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Celebs can now insure their social media in case they get sued

2016-11-16 13:00
Tsholo Photo
Tsholo Photo (Photo: Gallo)

Cape Town - Social media can get you into serious hot water. And recently some people have tweeted themselves into some major legal trouble.

Earlier this year, Penny Sparrow found herself in serious trouble when her Facebook post about black people on the beach went viral. Following the incident, Penny received terrible death threats, had to go "into hiding" and even lost her job.    

Even though everyone is exposed to risky social media activity, celebrities and politicians have large numbers of followers and their position in the public eye does increase their risk.

Often celebrities are perceived to have wealth behind them, which could also make them a target of a troll, trying to elicit an explosive and potentially damaging reaction.

Celebrities like AKA, Dineo Ranaka and Ntsiki Mazwai are all known for being very vocal on social media, and even though their comments might not be racially motivated, their actions could fall under the category: Defamation of character. 

To help protect people from being sued because of their social media posts, some insurance companies offer what is known as Social Media Liability insurance.

Head of Commercial Solutions at SHA told The Juice, "Many people seem to be unaware that the instantaneous, viral nature of platforms such as Twitter can expose them to large numbers of people, each with their own opinions and sensitivities. An inadvertent, thoughtless post or tweet can offend someone or invade their privacy and this can lead to litigation."

Social Media Liability insurance is basically a legal defence cover that gets added to your domestic insurance policy. If you are accused of defaming - damaging someone's good name - or of invading their privacy, they could institute legal action and try to sue for damages. The policy covers the legal defence costs (lawyers fees) and the damages if the case is unsuccessfully defended.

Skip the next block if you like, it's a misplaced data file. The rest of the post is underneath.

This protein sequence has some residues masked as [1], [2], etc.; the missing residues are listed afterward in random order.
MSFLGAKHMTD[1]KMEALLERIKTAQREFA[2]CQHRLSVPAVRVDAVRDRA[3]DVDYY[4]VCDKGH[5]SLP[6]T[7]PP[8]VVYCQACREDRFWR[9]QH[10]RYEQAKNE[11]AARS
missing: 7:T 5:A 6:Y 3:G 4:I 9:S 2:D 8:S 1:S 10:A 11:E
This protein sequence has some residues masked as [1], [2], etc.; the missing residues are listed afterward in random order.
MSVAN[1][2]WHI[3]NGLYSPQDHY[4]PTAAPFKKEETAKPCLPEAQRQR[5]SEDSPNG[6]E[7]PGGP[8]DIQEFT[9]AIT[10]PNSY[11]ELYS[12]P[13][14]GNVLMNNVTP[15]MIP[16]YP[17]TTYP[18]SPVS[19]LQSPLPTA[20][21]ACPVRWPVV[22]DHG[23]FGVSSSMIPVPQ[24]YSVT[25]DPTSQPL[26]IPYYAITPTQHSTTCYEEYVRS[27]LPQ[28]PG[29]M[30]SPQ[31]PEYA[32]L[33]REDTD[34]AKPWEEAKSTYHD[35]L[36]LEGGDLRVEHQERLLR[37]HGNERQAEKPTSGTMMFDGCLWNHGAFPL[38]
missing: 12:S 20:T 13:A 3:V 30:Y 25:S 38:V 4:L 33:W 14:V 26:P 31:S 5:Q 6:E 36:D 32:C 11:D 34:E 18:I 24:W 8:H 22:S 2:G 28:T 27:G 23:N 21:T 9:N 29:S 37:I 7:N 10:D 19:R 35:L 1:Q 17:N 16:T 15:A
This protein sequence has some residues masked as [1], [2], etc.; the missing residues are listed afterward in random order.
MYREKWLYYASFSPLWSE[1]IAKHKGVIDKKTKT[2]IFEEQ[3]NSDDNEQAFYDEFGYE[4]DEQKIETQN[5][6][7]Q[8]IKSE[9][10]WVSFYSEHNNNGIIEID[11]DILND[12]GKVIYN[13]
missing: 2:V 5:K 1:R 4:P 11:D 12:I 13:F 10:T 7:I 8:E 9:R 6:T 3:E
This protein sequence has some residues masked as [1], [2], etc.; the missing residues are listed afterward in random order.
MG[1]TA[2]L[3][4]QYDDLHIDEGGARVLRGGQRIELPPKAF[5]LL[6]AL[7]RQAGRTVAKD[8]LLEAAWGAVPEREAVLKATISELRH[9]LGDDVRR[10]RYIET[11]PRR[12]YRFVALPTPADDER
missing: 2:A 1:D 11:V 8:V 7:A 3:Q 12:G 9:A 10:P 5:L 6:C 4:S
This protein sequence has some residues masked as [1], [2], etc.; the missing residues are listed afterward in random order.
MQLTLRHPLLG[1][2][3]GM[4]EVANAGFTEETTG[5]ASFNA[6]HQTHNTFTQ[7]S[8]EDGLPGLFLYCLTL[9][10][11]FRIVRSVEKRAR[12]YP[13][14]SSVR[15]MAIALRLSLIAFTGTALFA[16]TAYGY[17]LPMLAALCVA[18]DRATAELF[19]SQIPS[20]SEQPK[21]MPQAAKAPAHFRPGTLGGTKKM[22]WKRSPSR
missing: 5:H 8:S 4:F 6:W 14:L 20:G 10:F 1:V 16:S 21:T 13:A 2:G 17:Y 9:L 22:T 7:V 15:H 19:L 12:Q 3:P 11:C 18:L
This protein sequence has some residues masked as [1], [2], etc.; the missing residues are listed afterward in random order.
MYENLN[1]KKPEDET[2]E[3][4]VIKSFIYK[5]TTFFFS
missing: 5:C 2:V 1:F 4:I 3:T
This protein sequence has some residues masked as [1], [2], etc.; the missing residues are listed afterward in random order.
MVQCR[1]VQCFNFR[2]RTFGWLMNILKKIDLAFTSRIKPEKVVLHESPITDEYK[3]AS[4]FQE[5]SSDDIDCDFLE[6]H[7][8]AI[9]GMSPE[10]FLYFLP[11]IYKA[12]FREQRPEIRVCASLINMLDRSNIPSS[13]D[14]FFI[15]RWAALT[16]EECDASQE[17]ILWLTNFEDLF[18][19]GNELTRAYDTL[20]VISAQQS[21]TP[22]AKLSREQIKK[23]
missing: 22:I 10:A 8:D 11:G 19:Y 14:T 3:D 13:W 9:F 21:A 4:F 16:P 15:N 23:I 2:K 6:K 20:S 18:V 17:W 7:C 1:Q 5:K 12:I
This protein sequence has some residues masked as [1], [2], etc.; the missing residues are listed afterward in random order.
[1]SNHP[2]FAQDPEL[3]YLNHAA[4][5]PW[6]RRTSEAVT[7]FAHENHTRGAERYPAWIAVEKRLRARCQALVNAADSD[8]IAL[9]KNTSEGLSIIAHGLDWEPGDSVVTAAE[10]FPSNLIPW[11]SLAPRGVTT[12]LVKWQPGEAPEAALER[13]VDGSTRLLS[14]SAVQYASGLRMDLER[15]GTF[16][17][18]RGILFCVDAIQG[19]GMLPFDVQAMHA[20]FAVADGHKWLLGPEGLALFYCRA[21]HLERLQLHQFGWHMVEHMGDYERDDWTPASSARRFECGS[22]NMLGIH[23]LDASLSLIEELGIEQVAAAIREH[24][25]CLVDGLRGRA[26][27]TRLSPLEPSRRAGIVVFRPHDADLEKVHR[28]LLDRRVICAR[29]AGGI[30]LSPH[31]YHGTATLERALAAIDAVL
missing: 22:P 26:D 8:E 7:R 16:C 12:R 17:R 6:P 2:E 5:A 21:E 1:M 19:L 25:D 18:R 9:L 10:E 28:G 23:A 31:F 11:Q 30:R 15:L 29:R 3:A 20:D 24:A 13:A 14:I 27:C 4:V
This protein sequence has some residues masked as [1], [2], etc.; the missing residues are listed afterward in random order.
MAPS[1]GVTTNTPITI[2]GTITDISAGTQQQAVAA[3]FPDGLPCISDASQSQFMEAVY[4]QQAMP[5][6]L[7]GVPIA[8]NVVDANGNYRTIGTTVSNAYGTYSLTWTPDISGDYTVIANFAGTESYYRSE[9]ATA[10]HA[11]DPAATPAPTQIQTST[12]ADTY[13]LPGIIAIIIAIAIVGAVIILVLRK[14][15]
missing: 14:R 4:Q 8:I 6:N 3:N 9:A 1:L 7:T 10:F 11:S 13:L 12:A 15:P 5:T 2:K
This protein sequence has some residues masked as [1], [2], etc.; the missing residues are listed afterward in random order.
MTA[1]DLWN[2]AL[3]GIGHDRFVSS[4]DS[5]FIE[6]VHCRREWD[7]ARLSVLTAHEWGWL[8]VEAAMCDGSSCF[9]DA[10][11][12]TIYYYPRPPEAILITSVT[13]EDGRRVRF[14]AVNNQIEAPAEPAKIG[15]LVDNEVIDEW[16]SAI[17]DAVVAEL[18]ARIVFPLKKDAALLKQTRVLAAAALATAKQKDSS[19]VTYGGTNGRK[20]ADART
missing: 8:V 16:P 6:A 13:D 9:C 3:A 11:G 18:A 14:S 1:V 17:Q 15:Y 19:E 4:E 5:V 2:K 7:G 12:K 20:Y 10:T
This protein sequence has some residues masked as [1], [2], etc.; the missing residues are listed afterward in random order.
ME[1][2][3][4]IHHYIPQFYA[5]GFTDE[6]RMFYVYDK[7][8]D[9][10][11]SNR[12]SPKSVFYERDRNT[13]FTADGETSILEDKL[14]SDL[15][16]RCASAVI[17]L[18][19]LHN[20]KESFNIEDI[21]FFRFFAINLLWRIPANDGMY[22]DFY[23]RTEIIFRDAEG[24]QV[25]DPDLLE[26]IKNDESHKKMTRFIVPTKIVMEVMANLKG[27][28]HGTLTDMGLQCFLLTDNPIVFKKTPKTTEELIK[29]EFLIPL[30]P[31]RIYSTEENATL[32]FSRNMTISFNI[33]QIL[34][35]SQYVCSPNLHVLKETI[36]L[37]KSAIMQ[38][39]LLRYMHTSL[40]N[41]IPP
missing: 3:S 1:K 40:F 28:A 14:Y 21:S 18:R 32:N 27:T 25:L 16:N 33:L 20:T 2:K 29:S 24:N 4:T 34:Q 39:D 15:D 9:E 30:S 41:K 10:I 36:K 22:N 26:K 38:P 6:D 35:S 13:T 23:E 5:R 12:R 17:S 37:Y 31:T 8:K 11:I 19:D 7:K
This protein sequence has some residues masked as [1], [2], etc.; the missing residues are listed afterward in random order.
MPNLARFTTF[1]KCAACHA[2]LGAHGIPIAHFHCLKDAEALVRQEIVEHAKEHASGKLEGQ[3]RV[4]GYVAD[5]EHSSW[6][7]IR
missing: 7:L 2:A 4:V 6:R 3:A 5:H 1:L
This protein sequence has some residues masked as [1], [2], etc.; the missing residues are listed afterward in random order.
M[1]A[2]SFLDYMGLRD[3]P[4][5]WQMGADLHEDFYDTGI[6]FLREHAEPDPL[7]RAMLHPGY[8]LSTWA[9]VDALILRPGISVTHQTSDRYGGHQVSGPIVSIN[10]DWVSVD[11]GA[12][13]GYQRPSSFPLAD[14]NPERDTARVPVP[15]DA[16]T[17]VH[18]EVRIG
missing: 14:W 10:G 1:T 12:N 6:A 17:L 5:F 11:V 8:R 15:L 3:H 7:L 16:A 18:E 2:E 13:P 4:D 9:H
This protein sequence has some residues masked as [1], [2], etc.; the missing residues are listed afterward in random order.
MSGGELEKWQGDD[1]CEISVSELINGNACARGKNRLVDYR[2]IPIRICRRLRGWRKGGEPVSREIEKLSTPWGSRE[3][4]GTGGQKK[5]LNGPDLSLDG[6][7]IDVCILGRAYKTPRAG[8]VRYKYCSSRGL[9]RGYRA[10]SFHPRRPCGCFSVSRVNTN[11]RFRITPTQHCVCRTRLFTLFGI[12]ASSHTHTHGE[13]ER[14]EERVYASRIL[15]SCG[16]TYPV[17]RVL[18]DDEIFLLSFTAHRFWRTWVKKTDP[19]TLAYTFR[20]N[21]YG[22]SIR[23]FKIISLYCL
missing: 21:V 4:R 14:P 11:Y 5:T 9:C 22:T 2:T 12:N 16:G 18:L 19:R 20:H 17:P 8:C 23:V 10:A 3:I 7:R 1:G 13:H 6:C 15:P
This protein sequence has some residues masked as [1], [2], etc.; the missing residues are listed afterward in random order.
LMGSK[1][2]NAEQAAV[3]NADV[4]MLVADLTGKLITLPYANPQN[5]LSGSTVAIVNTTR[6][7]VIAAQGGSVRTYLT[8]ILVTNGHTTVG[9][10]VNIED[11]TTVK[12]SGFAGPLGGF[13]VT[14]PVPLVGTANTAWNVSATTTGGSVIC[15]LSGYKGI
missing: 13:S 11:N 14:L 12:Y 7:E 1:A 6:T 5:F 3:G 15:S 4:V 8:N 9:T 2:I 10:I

"We've steered clear of racial, cultural and religious slurs. Given the strong public opinion around such behaviour we felt it would be against public policy to provide insurance for those eventualities," Simon goes on to say. 

"We are also against cyber bullying and trolling so when a claim is made, a look at the user's timeline would establish if the post or tweet was an inadvertent 'once off' incident or if the user was deliberately attempting to stalk or victimise someone."

When asked what you would be covered for, Simon explains, "At the moment we have a limit of indemnity - a sum insured if you like - of R500,000 per annum. The cover would obviously give them access to attorneys that would provide solid defence and hopefully improve their chances of redeeming themselves after a thoughtless post."

Social Media Liability insurance is currently being rolled out through insurance brokers across the country so anyone who is interested should chat to their broker who will in turn talk to us at SHA.

-TheJuice